The Summer Olympics are over. It’s hard to believe we’ve been through four years of waiting, and they’ve come and gone already. The good news is we won’t forget them anytime soon. To say the least, the Olympics were more than memorable this year: the first Arab woman took gold, one of America’s favorite gymnasts was surprised by Zac Efron, and Ryan turned out to be a tool–starting the infamous “LochteGate,” which as K.Dot points out, should’ve been “LochMess.”
— K.Dot (@kjbas) August 18, 2016
Beyond all of the hype and goofiness, serious athletes and Olympians’ hard work and training paid off big time. People, brands, media swirled around the success and joy of this year’s Olympics. But one thing stood out to me in particular: The Sports Illustrated cover that read “The Greatests” with three Olympians pictured.
The mom in me, of course, thinks all Olympians are one of the “Greatests.” And technically, literally the definition of an Olympian is the best of the best, meaning they truly are the greatest among us normal folk laying on the sofa eating chips and criticizing their performance. Although, to be fair, it’s not just about earning a participation ribbon either.
When I say I think there are numerous other greats that should be included in this magazine’s headline nod, it’s because the definition behind being one the greatests isn’t just about earning the most medals. Other men and women broke stereotypes, created firsts and shattered records that, with or without gold, make them some of the greatests, too.
This is a list of some of the Olympics other “Greatests” and why their attributions are a big deal:
The Pierre de Coubertin winners, runners Abbey D’Agostino (America) and Nikki Hamblin (New Zealand). This highly unusual award–previously only rewarded 17 times–was given to Abbey and Nikki for displaying an outstanding act of sportsmanship. The two were 2000 meters from finishing the 5000 meter race when Nikki ran into Abbey, taking them both down. Abbey encouraged Nikki to get back up but ended up being hurt herself. They pushed each other to finish the race together, showing one of the greatest forms of sportsmanship there is.
Brianna Rollins, Nia Ali and Kristi Castlin. These talented women swept an Olympic track event, taking gold, silver and bronze and were the first American women to ever do it. That’s pretty damn great.
Nia Ali. Nia is the greatest for holding her baby up for the women (and men) in the world to see: anything is possible. Yes, you can be a mom and have a passion. Succeeding is possible.
Kristin Armstrong. She finished her race, made sure she won gold (asking those around her) and then collapsed on the ground from pure exhaustion. She’s a 43-year-old woman who’s had multiple hip surgeries since 2012, and she won gold. Serious props to her.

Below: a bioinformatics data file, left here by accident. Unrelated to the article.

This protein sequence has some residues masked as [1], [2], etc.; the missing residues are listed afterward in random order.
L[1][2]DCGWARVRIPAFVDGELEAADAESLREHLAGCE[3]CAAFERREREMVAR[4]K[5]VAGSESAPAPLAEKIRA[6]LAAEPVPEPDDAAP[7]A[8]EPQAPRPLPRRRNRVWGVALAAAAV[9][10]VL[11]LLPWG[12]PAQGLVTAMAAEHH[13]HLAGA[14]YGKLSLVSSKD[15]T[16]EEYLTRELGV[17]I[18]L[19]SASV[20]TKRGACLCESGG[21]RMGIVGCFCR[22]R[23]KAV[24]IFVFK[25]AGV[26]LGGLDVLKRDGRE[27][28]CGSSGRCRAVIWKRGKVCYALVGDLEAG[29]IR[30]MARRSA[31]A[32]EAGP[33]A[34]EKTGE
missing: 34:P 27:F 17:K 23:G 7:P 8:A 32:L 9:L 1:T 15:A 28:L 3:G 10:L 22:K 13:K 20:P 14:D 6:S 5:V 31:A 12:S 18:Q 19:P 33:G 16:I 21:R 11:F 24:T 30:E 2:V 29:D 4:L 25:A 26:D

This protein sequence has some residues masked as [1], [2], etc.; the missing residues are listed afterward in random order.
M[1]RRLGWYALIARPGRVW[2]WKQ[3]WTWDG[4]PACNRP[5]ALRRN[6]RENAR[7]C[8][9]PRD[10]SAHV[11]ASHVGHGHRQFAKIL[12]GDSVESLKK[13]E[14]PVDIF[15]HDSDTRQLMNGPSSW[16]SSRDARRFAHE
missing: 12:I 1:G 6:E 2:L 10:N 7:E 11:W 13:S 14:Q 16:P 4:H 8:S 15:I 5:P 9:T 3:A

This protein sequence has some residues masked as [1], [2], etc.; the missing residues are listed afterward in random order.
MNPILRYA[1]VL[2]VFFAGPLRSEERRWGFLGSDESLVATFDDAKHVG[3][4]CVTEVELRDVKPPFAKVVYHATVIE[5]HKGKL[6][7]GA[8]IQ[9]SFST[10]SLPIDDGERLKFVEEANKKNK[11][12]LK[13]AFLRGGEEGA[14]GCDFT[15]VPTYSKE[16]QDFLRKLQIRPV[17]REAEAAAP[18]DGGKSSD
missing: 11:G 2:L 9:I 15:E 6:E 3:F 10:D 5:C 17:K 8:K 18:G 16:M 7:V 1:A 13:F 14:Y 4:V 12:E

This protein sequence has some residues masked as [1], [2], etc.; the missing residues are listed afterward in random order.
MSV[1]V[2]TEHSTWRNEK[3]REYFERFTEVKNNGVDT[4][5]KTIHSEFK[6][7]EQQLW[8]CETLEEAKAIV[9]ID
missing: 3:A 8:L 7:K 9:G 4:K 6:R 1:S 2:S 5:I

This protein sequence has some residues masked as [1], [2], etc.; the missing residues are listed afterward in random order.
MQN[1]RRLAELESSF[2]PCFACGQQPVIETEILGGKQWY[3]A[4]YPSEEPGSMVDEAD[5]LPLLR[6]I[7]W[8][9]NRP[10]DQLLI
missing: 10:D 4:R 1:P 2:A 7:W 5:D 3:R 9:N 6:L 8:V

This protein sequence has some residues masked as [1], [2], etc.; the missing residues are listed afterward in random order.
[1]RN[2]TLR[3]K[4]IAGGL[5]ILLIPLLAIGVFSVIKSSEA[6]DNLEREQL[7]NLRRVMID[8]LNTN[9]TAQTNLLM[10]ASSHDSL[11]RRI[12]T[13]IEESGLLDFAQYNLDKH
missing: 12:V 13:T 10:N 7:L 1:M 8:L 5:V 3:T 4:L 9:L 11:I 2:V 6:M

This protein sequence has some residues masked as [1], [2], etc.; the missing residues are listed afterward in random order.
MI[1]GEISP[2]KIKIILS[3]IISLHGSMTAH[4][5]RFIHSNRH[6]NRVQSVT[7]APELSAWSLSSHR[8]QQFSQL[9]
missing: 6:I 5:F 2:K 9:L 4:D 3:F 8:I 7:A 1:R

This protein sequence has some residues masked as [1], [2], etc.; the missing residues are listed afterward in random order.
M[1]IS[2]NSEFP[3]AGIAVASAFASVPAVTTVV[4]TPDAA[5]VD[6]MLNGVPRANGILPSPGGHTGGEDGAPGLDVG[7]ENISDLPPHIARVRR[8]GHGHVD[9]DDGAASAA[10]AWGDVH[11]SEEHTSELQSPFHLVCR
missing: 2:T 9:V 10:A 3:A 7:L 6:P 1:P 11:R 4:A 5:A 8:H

Simone Manuel. On August 11, she became the first black woman to earn a gold medal in individual swimming. She broke an amazing barrier and created a historical moment that is beyond worthy of the greatests.
Daryl Homer. This sabre fencer brought some attention back home to America when he took home a medal in his event, giving America their first win in this sabre fencing in 112 years.
Ibtihaj Muhammad. This Olympic fencer blew stereotypes away when she became the first American athlete to compete while wearing a hijab. Pretty freakin’ great.
Michelle Carter. Competing in the shot put event, she became the first American woman to take home gold in shot put. The greatest American women in shot put right here.
Allyson Felix. She’s the most decorated Olympic runner and set a world record for most medals won, earning her sixth in track in field this year. This makes her one of the greatest in the entire world.
Fu Yuanhui. Although she wouldn’t be featured as one of America’s greatest, considering she’s a Chinese swimmer, so many woman are still beyond thankful she’s broken the [gasp] period barrier. After finishing a race, she mentioned being weak to a reporter because she was on her period. I don’t know about you, but I think that’s one of the greatest things to happen for women in general.
Helen Maroulis. Helen claimed the very first gold medal for America in women’s wrestling. She openly talks about the sacrifices she made to get to where she’s at in wrestling, and guess what… it’s pretty great.
Usain Bolt. Again, not necessarily America’s greatest, but definitely one of the greatest for being the fastest man in the world… but mostly also for taking the greatest photo of the entire 2016 Olympics. Bring on the memes, people.
— George Takei (@GeorgeTakei) August 18, 2016
Who do you have to add to the list of the greatests?